House GOP launches pair of inquiries into Hillary Clinton

It’s almost been a year since the 2016 presidential election, but Republicans are putting the spotlight back on a familiar political foil: Hillary ClintonHillary Diane Rodham ClintonGOP warns Graham letter to Pelosi on impeachment could 'backfire' Hillary Clinton praises former administration officials who testified before House as 'gutsy women' Third-quarter fundraising sets Sanders, Warren, Buttigieg apart MORE.

On Tuesday, top House Republicans launched a pair of investigations. The Judiciary and Oversight and Government Reform committees will jointly investigate the FBI’s probe into Clinton’s handling of classified documents. Meanwhile, the latter committee with the Intelligence committee will jointly probe the sale of a uranium company to a Russian firm when Clinton was secretary of State.

The seemingly coordinated investigations — which were announced within a half-hour of each other — is sure to fire up the conservative base and infuriate Democrats who want House investigators to more rigorously probe Russian efforts to meddle in the 2016 election in favor of Donald TrumpDonald John TrumpGOP congressman slams Trump over report that U.S. bombed former anti-ISIS coalition headquarters US to restore 'targeted assistance' to Central American countries after migration deal Trump says lawmakers should censure Schiff MORE.

“It’s totally stupid,” Rep. Ted Lieu (D-Calif.), a chief Trump critic, said of the pair of GOP investigations into Clinton. He lamented that Republicans were treating Clinton as if she had won the White House last year. “If they want to install Hillary Clinton as president, then I’d be fine investigating the president.”

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The new House investigations are reminiscent of GOP probes last campaign cycle that focused on Clinton’s private email server, her handling of classified information and her response to the deadly 2012 Benghazi attack while she was leading the State Department. Those investigations chipped away at Clinton’s credibility and popularity at a time when she was running for the White House. 

These new probes, backed by GOP leadership, come just as Republicans begin to gear up for the 2018 midterm elections, where they are aggressively defending both chambers of Congress.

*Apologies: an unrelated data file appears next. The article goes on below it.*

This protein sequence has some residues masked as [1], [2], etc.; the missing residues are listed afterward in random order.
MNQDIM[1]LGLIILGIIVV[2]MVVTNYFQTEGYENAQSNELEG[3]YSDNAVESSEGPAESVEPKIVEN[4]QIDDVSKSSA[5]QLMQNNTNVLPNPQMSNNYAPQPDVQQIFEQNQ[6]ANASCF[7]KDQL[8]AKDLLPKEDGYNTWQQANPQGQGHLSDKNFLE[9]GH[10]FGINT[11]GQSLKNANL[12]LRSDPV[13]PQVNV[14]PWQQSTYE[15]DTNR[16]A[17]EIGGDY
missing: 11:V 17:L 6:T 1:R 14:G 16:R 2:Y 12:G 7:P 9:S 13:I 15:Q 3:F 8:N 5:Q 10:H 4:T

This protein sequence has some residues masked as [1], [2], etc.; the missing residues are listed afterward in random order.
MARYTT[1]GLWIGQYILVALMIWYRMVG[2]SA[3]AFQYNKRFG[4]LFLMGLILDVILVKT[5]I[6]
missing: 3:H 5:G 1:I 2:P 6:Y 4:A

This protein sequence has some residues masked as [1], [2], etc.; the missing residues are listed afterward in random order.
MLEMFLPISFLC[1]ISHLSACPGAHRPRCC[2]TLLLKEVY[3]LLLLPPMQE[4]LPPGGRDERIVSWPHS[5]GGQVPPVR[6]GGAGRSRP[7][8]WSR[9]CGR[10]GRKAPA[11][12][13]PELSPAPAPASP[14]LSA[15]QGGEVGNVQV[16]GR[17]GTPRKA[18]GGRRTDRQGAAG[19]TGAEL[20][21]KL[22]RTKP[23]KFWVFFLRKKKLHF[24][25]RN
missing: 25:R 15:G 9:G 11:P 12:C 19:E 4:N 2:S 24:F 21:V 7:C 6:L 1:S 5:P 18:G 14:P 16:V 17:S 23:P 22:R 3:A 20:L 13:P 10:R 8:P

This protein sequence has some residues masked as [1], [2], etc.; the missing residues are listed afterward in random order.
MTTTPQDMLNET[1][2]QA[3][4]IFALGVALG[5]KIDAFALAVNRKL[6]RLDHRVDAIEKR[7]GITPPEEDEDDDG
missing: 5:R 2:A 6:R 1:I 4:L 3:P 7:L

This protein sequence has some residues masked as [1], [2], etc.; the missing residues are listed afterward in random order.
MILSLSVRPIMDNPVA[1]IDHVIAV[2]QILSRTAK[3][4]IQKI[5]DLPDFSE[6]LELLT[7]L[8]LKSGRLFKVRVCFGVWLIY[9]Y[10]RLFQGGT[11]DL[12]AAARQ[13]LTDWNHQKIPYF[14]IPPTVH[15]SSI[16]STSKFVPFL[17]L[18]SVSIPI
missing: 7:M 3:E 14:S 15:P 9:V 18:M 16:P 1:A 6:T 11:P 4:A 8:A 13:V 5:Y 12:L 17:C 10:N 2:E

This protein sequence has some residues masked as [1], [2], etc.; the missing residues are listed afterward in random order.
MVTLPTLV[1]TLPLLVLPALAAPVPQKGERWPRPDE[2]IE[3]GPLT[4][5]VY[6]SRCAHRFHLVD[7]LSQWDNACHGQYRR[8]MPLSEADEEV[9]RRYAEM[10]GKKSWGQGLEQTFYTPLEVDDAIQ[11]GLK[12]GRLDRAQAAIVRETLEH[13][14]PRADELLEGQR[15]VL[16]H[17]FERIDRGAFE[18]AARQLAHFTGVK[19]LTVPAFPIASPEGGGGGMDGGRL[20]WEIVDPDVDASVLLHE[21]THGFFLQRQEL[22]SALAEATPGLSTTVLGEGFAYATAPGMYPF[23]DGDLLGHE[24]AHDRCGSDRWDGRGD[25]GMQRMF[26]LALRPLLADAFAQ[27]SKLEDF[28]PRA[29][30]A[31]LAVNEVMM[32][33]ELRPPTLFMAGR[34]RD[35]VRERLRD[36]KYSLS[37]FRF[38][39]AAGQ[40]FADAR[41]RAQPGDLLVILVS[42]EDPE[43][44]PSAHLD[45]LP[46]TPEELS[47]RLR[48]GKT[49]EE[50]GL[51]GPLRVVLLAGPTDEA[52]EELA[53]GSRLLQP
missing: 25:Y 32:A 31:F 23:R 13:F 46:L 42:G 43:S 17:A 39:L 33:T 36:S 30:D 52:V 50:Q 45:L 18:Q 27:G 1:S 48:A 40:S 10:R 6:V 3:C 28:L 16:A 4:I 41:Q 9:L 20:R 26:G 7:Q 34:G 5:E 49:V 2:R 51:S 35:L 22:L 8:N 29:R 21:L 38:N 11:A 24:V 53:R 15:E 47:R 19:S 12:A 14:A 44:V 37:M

But those involved in the new House probes argued that these are legitimate issues that Republicans have been asking about and wanting to investigate for years.

Former Homeland Security Committee Chairman Pete King (R-N.Y.), a member of the Intelligence panel, said he first raised questions about the Russian uranium deal when it was approved in 2010. But last week, The Hill reported that before the Obama administration had approved the Uranium One sale, the FBI had gathered evidence that Russian nuclear industry officials were engaged in bribery, kickbacks, extortion and money laundering to infiltrate the U.S. energy market. 

“New evidence has just come out,” King told The Hill. “We found out within the last week there could have been an investigation by the FBI. That’s very pertinent.”

Intelligence Chairman Devin Nunes (R-Calif.), Oversight Chairman Trey GowdyHarold (Trey) Watson GowdyCNN catches heat for asking candidates about Ellen, Bush friendship at debate The Hill's Morning Report — Arrest of Giuliani associates triggers many questions Trump says Gowdy can't join his legal team 'for a couple months' MORE (R-S.C.) and other Republicans want to know whether there was, in fact, an FBI investigation into Russian efforts to infiltrate the U.S. energy market and whether  Clinton and the Obama administration should have approved the deal in the first place.

As for the other probe, Gowdy and Judiciary Chairman Bob GoodlatteRobert (Bob) William GoodlatteUSCIS chief Cuccinelli blames Paul Ryan for immigration inaction Immigrant advocacy groups shouldn't be opposing Trump's raids Top Republican releases full transcript of Bruce Ohr interview MORE (R-Va.) said they have questions about why the FBI decided to go public with its investigation into Clinton’s handling of classified information while surreptitiously investigating Trump campaign associates.

They also want to know why the FBI, not the Justice Department, recommended that Clinton not be charged after the investigation was completed.

“Questions surrounding the Obama Department of Justice’s handling of the investigation into Secretary Clinton should be fully examined. That investigation gave us more questions than it did answers,” said Rep. Mark Meadows (R-N.C.), a senior member of the Oversight panel and the chairman of the conservative House Freedom Caucus.

“The fact that Secretary Clinton lost an election and Loretta Lynch no longer serves as Attorney General should not allow their questionable conduct to go without appropriate scrutiny.”

However, not all Republicans are thrilled with the idea of continuing to probe Clinton deep into the 2018 campaign cycle.

Rep. David Joyce (R-Ohio) and other members of the centrist Tuesday Group said focusing on Clinton forces the GOP to look backward rather than to the future.

“I believe that race has already been run. That day is over,” Joyce told The Hill. “It’s time for us to move on as Republicans.”

Another Republican who is close to leadership lamented that launching the pair of Clinton-related probes now is distracting from the party’s No. 1 priority: passing tax reform.

“We’ve been champing at the bit to get information about these things for years. A lot of us have real serious questions about both of these issues,” said the GOP lawmaker.

“But I think it’s better to keep the focus on tax reform. I’m not sure it’s great politics to have all these other distractions. I just think anything that distracts from tax reform is not helpful.”


Katie Bo Williams and Olivia Beavers contributed.